A NORTH Dorset explorer has discovered evidence of an ancient water route connecting the Pacific and Atlantic oceans.

Col John Blashford-Snell made the breakthrough on his recent trip to the Central American country of Nicaragua.

It is believed the route, which encompasses rivers, a lake and flood plains, would be more ancient than the Panama Canal.

The research focused on the strip of west-coast land separating Lake Nicaragua from the Pacific. A local fisherman told how he managed to cross the strip on a temporary lake created during wet season floods.

“It seems likely that even if early cartographers did not see this lake, they were told about it by the indigenous people and thus drew a channel on their maps,” said Col Blashford-Snell.

“I’m sure this is how the story of a legendary route between the oceans started.”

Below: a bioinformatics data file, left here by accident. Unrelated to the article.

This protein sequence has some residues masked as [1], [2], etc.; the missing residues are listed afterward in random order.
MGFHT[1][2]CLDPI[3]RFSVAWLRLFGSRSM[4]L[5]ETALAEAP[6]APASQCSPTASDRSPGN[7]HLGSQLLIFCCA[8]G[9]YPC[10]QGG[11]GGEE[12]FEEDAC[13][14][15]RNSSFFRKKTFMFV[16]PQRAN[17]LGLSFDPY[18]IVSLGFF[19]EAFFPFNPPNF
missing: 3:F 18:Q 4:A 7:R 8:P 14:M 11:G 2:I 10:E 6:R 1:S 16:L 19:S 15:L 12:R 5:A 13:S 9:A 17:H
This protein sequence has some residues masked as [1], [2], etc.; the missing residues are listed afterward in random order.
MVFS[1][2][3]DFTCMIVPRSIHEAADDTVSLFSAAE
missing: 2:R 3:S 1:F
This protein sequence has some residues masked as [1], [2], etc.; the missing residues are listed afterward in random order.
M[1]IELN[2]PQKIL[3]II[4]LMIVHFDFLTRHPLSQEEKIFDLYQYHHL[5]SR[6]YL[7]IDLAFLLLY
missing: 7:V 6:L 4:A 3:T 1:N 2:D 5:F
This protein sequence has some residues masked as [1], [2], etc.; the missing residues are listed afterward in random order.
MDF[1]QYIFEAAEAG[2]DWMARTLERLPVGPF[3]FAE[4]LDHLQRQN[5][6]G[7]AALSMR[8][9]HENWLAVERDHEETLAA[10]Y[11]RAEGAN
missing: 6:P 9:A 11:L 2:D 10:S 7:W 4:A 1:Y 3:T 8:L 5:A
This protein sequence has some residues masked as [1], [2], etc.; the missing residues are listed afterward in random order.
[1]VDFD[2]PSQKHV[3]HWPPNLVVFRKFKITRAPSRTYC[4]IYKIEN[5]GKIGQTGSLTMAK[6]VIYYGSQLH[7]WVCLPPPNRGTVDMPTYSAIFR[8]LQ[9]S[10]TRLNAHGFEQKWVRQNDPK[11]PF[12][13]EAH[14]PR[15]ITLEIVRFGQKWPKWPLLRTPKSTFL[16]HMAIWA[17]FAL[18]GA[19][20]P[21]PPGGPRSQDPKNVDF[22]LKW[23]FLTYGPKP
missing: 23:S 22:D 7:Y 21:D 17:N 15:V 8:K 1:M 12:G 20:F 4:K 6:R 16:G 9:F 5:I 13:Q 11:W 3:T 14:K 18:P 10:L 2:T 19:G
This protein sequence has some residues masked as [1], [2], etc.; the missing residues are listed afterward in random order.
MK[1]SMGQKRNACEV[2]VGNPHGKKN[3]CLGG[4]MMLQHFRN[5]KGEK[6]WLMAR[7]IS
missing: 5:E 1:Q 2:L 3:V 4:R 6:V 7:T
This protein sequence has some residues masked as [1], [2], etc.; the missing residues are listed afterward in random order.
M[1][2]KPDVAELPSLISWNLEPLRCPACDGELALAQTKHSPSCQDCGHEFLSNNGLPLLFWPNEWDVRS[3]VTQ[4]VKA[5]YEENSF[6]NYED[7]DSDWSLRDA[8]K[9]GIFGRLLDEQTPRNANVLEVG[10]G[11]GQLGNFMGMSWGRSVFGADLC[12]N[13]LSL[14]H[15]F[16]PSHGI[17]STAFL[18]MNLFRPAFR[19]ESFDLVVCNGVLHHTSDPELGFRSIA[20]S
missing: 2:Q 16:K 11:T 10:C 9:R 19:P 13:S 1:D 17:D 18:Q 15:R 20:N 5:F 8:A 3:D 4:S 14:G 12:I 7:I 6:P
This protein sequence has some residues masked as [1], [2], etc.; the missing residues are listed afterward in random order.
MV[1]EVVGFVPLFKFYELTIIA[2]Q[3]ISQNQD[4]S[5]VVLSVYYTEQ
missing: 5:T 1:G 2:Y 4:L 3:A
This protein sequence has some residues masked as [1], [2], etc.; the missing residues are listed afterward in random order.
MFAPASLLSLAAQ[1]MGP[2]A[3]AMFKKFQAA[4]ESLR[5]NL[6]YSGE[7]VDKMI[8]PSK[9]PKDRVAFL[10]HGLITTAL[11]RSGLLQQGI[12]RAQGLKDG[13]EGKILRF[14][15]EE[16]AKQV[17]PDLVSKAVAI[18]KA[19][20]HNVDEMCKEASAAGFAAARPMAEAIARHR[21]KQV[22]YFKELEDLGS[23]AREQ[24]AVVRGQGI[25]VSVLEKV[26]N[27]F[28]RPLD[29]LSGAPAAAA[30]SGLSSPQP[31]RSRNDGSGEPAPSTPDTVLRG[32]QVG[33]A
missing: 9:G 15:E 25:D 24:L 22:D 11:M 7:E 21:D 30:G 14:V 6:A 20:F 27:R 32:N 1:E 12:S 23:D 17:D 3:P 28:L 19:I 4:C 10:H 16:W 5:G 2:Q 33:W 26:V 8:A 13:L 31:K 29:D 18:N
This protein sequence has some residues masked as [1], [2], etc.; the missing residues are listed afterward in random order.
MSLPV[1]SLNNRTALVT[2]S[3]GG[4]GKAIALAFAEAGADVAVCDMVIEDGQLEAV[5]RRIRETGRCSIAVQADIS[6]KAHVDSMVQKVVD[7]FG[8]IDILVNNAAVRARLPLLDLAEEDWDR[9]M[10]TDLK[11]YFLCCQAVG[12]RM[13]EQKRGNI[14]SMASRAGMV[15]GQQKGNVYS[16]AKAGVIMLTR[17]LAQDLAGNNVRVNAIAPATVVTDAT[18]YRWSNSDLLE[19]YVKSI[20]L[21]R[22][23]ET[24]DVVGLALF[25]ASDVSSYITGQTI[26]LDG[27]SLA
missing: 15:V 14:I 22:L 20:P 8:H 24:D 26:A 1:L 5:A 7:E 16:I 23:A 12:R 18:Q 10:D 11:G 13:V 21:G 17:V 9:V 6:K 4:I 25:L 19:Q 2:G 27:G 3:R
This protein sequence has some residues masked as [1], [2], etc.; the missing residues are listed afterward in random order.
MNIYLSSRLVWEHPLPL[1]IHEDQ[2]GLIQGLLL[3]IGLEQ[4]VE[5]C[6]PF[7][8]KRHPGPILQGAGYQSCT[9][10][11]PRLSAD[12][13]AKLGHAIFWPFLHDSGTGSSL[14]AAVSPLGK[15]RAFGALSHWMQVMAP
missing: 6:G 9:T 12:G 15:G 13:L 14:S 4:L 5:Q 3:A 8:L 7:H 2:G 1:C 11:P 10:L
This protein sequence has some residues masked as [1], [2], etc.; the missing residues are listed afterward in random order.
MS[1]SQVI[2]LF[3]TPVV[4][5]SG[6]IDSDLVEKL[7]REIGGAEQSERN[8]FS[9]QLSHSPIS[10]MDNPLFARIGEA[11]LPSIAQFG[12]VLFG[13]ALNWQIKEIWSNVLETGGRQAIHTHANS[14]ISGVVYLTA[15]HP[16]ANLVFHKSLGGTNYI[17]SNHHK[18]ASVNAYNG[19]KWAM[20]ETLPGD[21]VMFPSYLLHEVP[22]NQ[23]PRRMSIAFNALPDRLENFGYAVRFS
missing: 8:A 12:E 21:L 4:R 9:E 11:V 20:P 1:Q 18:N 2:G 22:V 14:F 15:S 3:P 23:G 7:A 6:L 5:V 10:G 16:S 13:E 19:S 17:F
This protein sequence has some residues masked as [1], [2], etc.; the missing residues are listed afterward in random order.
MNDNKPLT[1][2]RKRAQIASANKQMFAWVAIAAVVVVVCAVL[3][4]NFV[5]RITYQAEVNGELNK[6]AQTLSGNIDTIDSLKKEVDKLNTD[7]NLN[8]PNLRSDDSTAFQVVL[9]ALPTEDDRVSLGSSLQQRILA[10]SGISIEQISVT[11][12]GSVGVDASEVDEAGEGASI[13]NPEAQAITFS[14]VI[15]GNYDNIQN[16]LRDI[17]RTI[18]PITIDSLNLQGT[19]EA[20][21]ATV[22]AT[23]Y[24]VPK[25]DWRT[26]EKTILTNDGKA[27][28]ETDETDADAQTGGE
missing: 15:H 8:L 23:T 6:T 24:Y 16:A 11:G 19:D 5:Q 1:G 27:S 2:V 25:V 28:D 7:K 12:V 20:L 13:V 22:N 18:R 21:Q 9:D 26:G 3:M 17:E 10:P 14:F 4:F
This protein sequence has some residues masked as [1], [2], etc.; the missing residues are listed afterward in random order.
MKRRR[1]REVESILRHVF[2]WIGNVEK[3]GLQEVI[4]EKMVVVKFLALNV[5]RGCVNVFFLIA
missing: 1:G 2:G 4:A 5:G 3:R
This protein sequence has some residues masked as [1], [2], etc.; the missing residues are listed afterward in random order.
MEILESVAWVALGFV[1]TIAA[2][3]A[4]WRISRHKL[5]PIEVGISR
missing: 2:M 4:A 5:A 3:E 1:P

Clear evidence of flooding was found at the site of the supposed lake by the expedition team.

Col Blashford-Snell is now considering a waterborne crossing of Nicaragua, from ocean to ocean, to establish the ancient route.

The waterway research taps into a wider theory proposed by writer Gavin Menzies, who asked the celebrated explorer to undertake the expedition.

Ancient maps indicate a channel crossing Central America, and Chinese DNA and artefacts have also been found in the region.

Local history also tells of a Chinese presence and European explorers recorded Chinese wrecks.

Several areas were found by the team where rivers flowing east to Lake Nicaragua and west to the Pacific rose within a few hundred yards of each other.

One site between two rivers indicated possible walls of an in-filled canal.